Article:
Energy Saving

Energy-saving Lighting 

As we sell luminaires/lighting fixtures and they consume high-quality electrical energy, we feel responsible for ensuring that customers/end-users are informed about the efficient use of luminaires and lighting fixtures, and we want to contribute to raising awareness.

Our practical tips for energy savings in lighting/luminaires include the most important information/facts about the current state of technology and provide information on important technical terms.

Definition of Lamp and Luminaire:

First, the difference between a lamp and a luminaire* should be clarified. "Lamp" refers to the technical design of an artificial light source. The lamp converts electrical energy into light. The lamp is inserted into the luminaire, which distributes, directs, and protects the light from the lamp against glare.

*We frequently use the word "lamp" in our product descriptions because it is more logical or more commonly used and searched for in certain contexts, making it easier to find.

Lamps come in many different types. They differ in terms of the method of light generation, their geometric shape, and their photometric properties. In residential areas, for example, halogen lamps, compact fluorescent lamps, and fluorescent lamps are used. The lamp is the light source. And without a lamp, there is no light.

Types of Lamps:

Today, there are energy-efficient and long-lasting lamps available for every lighting task. They differ in terms of:

  • the method of light generation
  • their photometric properties
  • their power consumption in watts
  • their geometric design

While the Edison incandescent lamp is the prototype of all electric light sources, it has two significant disadvantages: it produces much more heat than light, and it has a short lifespan of a maximum of 1.000 operating hours. However, there are now new light sources that operate much more energy-efficiently and have a longer lifespan.

Energy Saving with Lighting - What's the Real Story?

Compared to a traditional incandescent bulb, an energy-saving lamp consumes 75% - 80% less energy. This means that a 75-watt incandescent bulb can be replaced by a 15-watt energy-saving lamp. The additional costs for the environmentally friendly lamp pay off through its longer lifespan and the saved electricity costs: while an incandescent bulb lasts only a maximum of 1,000 hours, an energy-saving lamp can last for 6,000 - 15,000 operating hours. However, this does not mean that the environmental balance of an energy-saving lamp must necessarily be better than that of an Edison incandescent bulb, as the production effort and disposal need to be considered. However, this can vary significantly from manufacturer to manufacturer and from product to product.

According to the latest survey by the Energy Agency NRW, the energy consumption of lighting in private household’s accounts for 9.7% of the total electricity consumption, ranking it 5th (based on the evaluation of 380,370 households in Germany in 2011). However, calculations of energy consumption should not be based on a fixed 10% of the total electricity consumption but should be compared to the existing light sources, their operating hours, and their consumption in order to obtain meaningful results. Energy-saving light sources include compact fluorescent lamps, light-emitting diodes (LEDs), or coated halogen lamps. All types of energy-saving light sources have in common that their technical development is not yet complete - unlike conventional incandescent bulbs - and therefore significant improvements can still be expected. The models currently available on the market differ significantly in terms of efficiency, color rendering, and durability. Regarding these quality characteristics, it can be assumed that products from reputable manufacturers such as Philips, Osram, General Electric, Sylvania, Megaman, etc., are the most advanced.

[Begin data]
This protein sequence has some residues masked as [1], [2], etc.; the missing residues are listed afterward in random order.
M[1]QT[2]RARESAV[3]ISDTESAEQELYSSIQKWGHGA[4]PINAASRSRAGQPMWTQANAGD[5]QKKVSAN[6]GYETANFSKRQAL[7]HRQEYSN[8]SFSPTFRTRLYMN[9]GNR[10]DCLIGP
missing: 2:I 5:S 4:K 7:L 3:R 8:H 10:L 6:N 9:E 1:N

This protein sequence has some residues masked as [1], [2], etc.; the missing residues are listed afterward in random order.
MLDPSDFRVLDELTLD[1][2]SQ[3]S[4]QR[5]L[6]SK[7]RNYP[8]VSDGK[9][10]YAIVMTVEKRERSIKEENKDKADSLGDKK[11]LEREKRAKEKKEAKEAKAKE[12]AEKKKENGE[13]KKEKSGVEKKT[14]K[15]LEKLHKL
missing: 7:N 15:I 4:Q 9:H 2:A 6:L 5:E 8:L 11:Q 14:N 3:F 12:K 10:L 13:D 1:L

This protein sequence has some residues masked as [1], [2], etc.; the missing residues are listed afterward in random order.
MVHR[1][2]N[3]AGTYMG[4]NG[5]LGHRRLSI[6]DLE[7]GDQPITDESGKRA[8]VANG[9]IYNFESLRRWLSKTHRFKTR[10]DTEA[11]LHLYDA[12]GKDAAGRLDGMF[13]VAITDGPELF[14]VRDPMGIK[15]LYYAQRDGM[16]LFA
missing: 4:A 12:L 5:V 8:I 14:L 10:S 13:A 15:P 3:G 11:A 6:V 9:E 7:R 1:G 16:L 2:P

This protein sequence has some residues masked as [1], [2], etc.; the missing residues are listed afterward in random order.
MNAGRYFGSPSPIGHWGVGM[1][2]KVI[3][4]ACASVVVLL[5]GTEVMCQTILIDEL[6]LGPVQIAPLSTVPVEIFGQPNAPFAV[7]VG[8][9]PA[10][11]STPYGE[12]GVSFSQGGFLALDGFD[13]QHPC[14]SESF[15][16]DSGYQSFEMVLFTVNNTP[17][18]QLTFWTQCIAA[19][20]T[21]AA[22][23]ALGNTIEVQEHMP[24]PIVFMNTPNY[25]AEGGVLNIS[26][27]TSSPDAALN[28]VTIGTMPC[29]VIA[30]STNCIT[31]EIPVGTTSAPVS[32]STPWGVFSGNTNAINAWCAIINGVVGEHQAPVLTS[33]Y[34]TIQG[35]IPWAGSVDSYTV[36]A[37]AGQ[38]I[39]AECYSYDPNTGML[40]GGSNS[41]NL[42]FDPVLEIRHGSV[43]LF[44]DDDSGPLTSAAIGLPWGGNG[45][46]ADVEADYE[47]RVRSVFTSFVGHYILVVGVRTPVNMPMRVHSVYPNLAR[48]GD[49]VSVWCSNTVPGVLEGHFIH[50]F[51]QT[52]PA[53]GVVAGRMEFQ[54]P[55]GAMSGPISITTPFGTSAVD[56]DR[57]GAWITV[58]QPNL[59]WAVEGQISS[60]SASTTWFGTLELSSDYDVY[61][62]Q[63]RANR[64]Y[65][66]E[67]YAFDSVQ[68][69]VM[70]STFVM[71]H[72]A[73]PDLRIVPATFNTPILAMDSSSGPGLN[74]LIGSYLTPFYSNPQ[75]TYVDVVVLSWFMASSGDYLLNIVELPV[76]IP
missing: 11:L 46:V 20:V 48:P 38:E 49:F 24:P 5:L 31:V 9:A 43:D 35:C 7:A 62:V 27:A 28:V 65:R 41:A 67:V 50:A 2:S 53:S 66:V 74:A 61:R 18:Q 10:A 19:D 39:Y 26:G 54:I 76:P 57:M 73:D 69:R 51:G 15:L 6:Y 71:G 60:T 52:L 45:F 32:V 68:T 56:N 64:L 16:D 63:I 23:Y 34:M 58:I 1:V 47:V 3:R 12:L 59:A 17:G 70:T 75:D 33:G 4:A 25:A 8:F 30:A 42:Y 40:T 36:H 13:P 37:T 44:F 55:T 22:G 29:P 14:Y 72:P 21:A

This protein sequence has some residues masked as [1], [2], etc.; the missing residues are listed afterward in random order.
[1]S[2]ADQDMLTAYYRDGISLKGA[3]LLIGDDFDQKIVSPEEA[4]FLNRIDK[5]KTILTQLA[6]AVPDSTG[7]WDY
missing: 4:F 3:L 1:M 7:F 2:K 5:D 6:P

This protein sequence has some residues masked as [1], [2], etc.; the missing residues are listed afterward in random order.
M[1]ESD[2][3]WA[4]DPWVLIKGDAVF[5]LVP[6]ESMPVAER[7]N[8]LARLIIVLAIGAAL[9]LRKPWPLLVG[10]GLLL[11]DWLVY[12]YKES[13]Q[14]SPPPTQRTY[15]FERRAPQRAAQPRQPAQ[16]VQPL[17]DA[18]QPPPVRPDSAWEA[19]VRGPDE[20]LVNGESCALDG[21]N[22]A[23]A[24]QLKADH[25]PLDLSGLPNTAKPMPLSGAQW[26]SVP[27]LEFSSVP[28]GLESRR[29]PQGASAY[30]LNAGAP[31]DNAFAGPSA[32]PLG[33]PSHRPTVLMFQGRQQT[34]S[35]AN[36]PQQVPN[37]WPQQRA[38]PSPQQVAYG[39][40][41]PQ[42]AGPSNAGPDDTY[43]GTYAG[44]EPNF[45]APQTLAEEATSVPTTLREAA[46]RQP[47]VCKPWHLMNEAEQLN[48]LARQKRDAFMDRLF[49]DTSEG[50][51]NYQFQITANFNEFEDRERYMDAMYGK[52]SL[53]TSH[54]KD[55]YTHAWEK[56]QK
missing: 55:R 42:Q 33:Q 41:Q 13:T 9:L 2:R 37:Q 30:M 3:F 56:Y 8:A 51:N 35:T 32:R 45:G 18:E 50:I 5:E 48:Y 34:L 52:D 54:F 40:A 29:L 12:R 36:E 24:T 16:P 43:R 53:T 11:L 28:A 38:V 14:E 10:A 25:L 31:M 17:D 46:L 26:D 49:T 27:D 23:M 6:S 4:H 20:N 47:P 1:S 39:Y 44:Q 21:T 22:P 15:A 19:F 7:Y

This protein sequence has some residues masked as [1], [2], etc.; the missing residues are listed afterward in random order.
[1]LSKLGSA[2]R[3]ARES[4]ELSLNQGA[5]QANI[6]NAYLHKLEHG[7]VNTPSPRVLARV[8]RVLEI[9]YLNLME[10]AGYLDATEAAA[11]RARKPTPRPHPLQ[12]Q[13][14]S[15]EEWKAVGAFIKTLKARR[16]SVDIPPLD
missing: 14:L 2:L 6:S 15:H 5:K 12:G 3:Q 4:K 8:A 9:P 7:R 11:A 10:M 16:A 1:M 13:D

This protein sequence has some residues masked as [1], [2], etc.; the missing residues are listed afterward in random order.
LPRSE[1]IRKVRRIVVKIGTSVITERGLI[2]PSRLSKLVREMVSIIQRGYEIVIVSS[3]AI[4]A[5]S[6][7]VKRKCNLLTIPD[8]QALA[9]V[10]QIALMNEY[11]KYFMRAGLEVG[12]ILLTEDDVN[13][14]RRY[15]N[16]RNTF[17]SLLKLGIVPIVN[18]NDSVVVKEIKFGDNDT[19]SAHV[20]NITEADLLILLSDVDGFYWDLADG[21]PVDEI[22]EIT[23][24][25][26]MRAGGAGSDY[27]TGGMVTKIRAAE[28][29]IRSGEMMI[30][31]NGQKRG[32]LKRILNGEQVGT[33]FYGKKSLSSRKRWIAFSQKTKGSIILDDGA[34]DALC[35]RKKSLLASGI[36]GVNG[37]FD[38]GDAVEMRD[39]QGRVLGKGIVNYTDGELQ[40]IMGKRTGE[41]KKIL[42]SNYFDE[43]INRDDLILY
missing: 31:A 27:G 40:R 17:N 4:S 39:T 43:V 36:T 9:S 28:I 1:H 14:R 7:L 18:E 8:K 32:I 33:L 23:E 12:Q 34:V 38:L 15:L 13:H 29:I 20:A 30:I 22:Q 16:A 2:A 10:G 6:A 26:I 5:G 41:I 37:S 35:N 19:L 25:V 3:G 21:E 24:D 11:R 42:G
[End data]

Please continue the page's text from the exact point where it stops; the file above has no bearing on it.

Types of Light Sources:

The most controversial type of efficient light sources (ESL: Energy-Saving Lamps) is the compact fluorescent lamp, which belongs to the group of fluorescent lamps and represents a low-pressure mercury vapor lamp. The development of this type of lamp is largely completed.

Advantages: Today, the efficiency of compact fluorescent lamps is about 50 to 70 lumens per watt, which means about 80% savings compared to normal incandescent bulbs. The lifespan is usually between 6,000 and 15,000 hours, although many types respond to frequent switching cycles with significantly reduced durability. ESLs always contain a ballast. The danger associated with the magnetic waves of the ESL's ballast, and the resulting health risks, have not been proven. The radiation emitted by the ballast (also known as transformer or driver) does not differ from the radiation emitted by chargers, power supplies, etc., of other devices. Disadvantages: Compact fluorescent lamps contain toxic mercury and therefore require complex disposal procedures. Breaking the lamp should be avoided at all costs. As a precaution, lamps with an amalgam coating instead of mercury or lamps with double envelopes should be chosen. There are differences in terms of breakage safety between manufacturers. ESLs are very sensitive to short switching cycles. A clear glass envelope is technically not possible. Another disadvantage (the health effects are controversial) is the one-sided color rendering. Depending on the light color, the color rendering can be one-sided and unnatural. Cheap products, due to their low color rendering index when used incorrectly or frequently, are said to cause sleep problems, dullness, and concentration problems.